Over the years, I have had moments as a teacher so memorable they have left a significant, lasting impression. Imprinting forever in my long-term memory the emotions that were felt when that experience occurred.
I remember a particularly difficult teaching assignment in which I took over a short-term social studies position at the high school level for a teacher with long-term illness. Who actually passed away during my time in his classroom. I was seven months pregnant with our third child, taking on three new-to-me high school courses, mid-way through the term. Not only that, there were special circumstances surrounding my hiring, along with some very special students in the classes I would be teaching. Students who were not easily persuaded or motivated to tow the line. To say it was a challenge would have been an understatement. Overwhelmed was more suitable a word in describing how I felt about my assignment at the time.
Towards the end of June, after exams finished and marks had been submitted, I was helping the school’s graduation committee one day with various tasks associated with the graduation ceremony. At some point, and truthfully- I can’t remember exactly how it happened, a Grade 12 student arrived at my classroom door with a note in hand. After he left, I opened the card, and this is what I read:
Thank you for everything you taught me. I know it was not easy to step in and take over the class, and we had to deal with a lot of unfortunate things. All things considered, you did an excellent job. Thank you for being there and seeing that we learned all that we needed.
Two little words. So simple, yet so powerful. So meaningful. And oh! how motivating to me as the teacher.
The whole of that message was really condensed into two little words of gratitude. Of thankfulness. Words that we use at times without realizing their incredible importance in the life of another. Have we ever stopped to consider them? For there are times when those two little words are the only ones necessary, all that needs to be spoken. For truly, those two little words have all the power to change and impact like no two other little words in the English language. They are influential.
Game changers of the best variety.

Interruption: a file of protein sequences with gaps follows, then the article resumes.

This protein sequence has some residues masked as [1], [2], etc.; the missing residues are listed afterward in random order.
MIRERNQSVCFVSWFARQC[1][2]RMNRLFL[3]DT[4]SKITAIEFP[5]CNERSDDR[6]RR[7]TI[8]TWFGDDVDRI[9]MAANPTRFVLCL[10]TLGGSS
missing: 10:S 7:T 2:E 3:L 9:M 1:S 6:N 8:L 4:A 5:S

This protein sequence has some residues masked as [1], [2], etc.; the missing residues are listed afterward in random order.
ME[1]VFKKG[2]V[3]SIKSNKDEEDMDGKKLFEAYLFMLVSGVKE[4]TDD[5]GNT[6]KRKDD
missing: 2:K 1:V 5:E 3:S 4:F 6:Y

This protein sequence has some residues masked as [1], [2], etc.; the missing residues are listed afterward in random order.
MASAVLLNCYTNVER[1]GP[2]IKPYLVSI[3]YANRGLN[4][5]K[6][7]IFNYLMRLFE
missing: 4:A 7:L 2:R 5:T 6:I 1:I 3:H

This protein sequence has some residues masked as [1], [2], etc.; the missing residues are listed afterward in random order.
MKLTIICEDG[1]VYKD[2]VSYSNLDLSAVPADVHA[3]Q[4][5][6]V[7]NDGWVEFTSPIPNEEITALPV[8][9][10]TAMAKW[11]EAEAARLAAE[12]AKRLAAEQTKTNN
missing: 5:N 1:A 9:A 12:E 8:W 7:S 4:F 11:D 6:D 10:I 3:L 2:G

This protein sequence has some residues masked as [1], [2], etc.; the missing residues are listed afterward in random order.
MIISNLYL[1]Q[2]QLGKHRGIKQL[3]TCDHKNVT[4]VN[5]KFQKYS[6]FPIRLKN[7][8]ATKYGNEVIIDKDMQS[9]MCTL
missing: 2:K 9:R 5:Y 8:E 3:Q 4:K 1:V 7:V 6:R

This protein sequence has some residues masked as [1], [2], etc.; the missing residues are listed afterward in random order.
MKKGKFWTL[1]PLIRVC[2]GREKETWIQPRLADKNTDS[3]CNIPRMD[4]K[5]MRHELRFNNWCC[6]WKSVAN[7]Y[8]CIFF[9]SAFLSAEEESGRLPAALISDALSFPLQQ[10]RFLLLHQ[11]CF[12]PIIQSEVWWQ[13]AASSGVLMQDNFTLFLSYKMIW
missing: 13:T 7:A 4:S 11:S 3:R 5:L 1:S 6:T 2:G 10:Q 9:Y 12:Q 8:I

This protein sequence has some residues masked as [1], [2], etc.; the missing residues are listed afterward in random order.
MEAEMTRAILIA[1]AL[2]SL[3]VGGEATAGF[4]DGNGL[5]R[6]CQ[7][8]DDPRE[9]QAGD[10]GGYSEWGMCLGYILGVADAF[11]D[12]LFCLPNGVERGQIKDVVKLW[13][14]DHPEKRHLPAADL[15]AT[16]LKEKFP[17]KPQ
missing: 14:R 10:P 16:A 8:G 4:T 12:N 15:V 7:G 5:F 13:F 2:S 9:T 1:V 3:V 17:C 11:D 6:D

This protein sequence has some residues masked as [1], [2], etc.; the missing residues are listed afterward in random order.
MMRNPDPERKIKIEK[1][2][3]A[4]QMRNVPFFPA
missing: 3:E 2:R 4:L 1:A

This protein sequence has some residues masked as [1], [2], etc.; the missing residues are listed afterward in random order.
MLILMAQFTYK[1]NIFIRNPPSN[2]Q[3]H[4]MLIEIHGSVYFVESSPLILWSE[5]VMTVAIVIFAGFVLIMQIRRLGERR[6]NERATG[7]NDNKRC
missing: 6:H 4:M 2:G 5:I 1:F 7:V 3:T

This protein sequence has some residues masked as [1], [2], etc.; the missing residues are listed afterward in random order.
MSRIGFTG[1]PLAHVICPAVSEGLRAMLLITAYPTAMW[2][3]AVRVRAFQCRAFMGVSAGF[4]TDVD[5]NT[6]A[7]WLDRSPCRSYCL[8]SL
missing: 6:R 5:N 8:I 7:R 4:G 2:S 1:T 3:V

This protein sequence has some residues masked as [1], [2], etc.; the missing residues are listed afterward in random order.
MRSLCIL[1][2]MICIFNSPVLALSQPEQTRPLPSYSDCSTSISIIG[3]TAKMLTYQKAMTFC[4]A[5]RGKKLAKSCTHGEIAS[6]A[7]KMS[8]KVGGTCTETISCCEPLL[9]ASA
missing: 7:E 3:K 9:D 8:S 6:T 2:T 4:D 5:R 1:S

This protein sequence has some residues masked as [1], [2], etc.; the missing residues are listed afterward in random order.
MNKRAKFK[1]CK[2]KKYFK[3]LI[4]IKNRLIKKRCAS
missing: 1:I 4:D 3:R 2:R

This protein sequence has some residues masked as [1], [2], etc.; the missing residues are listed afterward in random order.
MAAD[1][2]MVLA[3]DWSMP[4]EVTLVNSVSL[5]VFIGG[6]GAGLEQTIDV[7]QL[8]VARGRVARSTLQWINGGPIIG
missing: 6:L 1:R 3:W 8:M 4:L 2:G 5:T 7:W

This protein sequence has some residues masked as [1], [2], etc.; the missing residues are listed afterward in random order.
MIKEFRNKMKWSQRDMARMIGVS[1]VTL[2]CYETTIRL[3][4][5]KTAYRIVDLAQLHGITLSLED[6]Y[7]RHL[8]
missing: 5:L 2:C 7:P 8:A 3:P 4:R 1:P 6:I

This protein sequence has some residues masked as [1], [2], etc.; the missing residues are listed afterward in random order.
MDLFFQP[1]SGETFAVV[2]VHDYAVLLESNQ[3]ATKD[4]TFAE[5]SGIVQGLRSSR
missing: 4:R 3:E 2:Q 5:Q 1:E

They can melt a heart of stone. Can break a cycle of apathy. Can mend a broken fence. Build a bridge. Heal a wound. Make everything worthwhile. Those two words have sway. Gentle authority. And while there are many ways in which these two little words can be spoken. Many ways in which they can be used to convey the full sense of gratitude of which they speak, there really isn’t anything more powerful than the simplicity of those two little words.
Tonight, I want to say thank you.
Thank you to all those students who have crossed my path in years gone by and in these present days.
Thank you to the girl who recognized me at the drugstore two weeks ago as her music teacher back in Grade 1.
Thank you to the young man at Walmart a while back who remembered me from his junior high days.
Thank you to my neighbour’s son who walked with me the other evening and shared his heart as well as happenings of his day with me.
Thank you to my little friend from Grade3 whom I see at the pool twice a week now. Whom I love to chat with and sometimes like to tease.
Thank you to my own seven little ones in kindergarten who have taught me how to love unconditionally.
Thank you to the little boy who met me at the door today and confided to me a heartfelt sorrow. I treasure that trust.
Thank you to the boys and girls of Bloomfield- every one of them. The ones who ask me to supervise hockey games, the ones who chat with me in the halls, the ones whom I work with in extra-curricular activities, the ones who keep me company on duty.
Thank you to the little one who always writes me love letters.
You have blessed me in ways I could never express. My life is fuller, more beautiful. Because of all of you.
And for that and so much more, I am forever grateful
Thank you for reading!
How beautiful. And oh, how much meaning in those two small words.
Thank you so much for reading! Keep on keeping on!
Teaching is actually a very rewarding job. More than money. 🙂 Stefy (a teacher)
Thanks for reading! Keep on being awesome at your calling! Carry on!
This is lovely. I wrote a post about why teachers teach a few weeks ago. Your post gives a deeply personal account of just why teachers teach. Thank you for that. I also like how you immediately took your new insight and put it into action–thanking others. This was inspirational.
Could you link me up to that post so I could read it? I would like that very much! Thanks for reading!
I think this is the link. It is just called \”Why Teach?\” on my blog, from March 3, of this year, if my linking skills don\’t work. http://julieboswell63.com/2014/03/03/why-teach/
Thanks. Have a great weekend!